NFL takes Giant strides as American football conquers London
( AFP ) - American football's big day out in London was a success as the New York Giants beat the Miami Dolphins 13-10 at rain-lashed Wembley on Sunday.
Fears that the first regular-season NFL match to be played outside North America would be a damp squib were unfounded, despite the dismal conditions in the English capital that at times turned the contest into a lottery.
NFL Commissioner Roger Goodell is determined to turn the sport into a global game and he will be encouraged by the crowd's enthusiastic response to their ground-breaking initiative.
A near-capacity crowd of 81,176 ignored the rival attractions of four Premier League football matches on Sunday, including Liverpool's big clash against Arsenal, to see what all the fuss was about.
Inspired by running back Brandon Jacobs's career-high 132 yards rushing, the Giants won their sixth consecutive match to improve to a 6-2 record.
Miami must have hoped a change of scene would bring a change of luck but they are still without a win after their eighth defeat of the season.
More importantly, the NFL got tangible evidence that Gridiron can capture the imagination of sports fans outside their own backyard.
Essentially a series of violent collisions punctuated by occasional moments of breath-taking ability, American football has never been able to make much of an impression in England.
But the novelty of watching a meaningful NFL fixture in the flesh sparked a huge demand for tickets from a sporting public usually obsessed with their own version of football.
After a trio of English sports stars - rugby union legend Martin Johnson, Chelsea footballer John Terry and British Formula One driver Lewis Hamilton - presided over the pre-match coin toss, Giants kicker Lawrence Tynes got the contest under way in a blaze of flashbulbs.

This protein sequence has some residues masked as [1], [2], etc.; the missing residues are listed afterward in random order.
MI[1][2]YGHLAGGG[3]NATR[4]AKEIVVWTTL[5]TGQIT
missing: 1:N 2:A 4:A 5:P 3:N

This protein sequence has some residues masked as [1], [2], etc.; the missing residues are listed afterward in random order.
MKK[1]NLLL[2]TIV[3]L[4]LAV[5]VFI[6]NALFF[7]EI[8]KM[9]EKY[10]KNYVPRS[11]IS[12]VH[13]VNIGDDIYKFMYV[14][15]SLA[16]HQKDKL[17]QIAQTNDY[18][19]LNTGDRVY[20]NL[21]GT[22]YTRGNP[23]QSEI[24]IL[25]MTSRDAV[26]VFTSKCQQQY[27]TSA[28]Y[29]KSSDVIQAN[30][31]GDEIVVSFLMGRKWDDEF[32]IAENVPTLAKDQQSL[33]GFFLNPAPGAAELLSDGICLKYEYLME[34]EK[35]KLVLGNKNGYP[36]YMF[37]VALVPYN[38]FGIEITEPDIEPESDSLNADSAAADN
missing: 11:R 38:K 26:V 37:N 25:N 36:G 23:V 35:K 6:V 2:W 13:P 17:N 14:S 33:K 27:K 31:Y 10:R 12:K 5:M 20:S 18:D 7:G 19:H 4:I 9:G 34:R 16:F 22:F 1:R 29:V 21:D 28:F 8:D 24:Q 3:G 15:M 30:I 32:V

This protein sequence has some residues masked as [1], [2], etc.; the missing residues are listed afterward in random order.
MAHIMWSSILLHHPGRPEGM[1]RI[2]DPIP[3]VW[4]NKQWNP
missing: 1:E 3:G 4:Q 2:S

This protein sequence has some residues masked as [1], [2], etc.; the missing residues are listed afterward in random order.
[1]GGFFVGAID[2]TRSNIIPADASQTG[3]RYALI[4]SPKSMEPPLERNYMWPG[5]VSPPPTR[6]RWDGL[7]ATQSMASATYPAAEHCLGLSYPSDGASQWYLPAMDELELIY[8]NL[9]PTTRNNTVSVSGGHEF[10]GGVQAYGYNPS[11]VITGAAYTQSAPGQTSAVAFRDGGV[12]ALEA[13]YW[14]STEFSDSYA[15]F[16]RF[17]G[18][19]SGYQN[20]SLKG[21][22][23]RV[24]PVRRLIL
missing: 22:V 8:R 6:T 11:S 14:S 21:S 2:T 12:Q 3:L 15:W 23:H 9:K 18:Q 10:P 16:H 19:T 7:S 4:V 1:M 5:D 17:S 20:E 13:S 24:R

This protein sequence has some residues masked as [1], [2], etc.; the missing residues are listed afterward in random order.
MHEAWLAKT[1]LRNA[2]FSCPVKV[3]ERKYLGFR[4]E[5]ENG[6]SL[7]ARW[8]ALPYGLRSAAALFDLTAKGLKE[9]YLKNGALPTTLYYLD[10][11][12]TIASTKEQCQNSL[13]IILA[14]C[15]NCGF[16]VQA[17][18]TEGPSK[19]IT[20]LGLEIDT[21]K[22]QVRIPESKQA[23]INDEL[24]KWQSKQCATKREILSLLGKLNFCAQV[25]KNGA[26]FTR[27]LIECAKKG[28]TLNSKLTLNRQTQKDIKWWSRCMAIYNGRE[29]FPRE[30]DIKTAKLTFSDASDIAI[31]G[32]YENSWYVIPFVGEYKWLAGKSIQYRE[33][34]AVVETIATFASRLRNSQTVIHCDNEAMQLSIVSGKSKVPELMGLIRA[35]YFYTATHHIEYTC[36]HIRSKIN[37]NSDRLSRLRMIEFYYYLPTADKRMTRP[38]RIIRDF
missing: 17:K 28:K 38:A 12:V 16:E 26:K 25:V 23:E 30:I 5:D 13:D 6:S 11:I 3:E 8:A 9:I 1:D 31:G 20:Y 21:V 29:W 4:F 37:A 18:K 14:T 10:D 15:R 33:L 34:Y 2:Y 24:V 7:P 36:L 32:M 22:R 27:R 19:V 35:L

Although there was a sizeable contingent of ex-pat Americans in the crowd, it was still a predominantly British audience. They combined an impressive understanding of the game's complexities with relentless enthusiasm.
Miami running back Jesse Chatman's six-yard dash on the first offensive play of the match would have been unremarkable back home. But this was history in the making and it drew a huge roar from the fans.
Jay Feely had the chance to score the first points but the Miami kicker missed a 48-yard field goal at the end of the Dolphins' first drive.
It was Tynes who got his name in the record books instead when he converted a 20-yard field goal for the Giants later in the first quarter.
Miami are off to the worst start in their franchise's history but they performed gamely here.
When Plaxico Burress's crucial catch on fourth down was correctly ruled completed by the replay official, New York looked in control.
Instead of having to settle for a field goal, on the next play Giants quarterback Eli Manning scored the game's first touchdown with a 10-yard scramble.
There was still time for another Dolphins miscue. Michael Strahan recovered Cleo Lemon's fumble and moments later Tynes drilled a 41-yard field goal to increase New York's lead to 13-0 at half-time.
If Miami's play failed to capivate, the team's cheerleaders and a streaker, who used only an American football to protect his decency, kept the crowd entertained.
With the weather remaining atrocious, mistakes were Miami's best hope. Manning duly obliged with a third quarter fumble and Chatman's powerful run set up a Feely field goal.
Miami stayed in the match long enough for Lemon to throw a 21-yard touchdown pass to Ted Ginn Jr late in the game, but the Giants held on to win.
Now the NFL will hope their London adventure is remembered as not just a successful staging post in the Giants season, but the start of a new era of global success for the sport.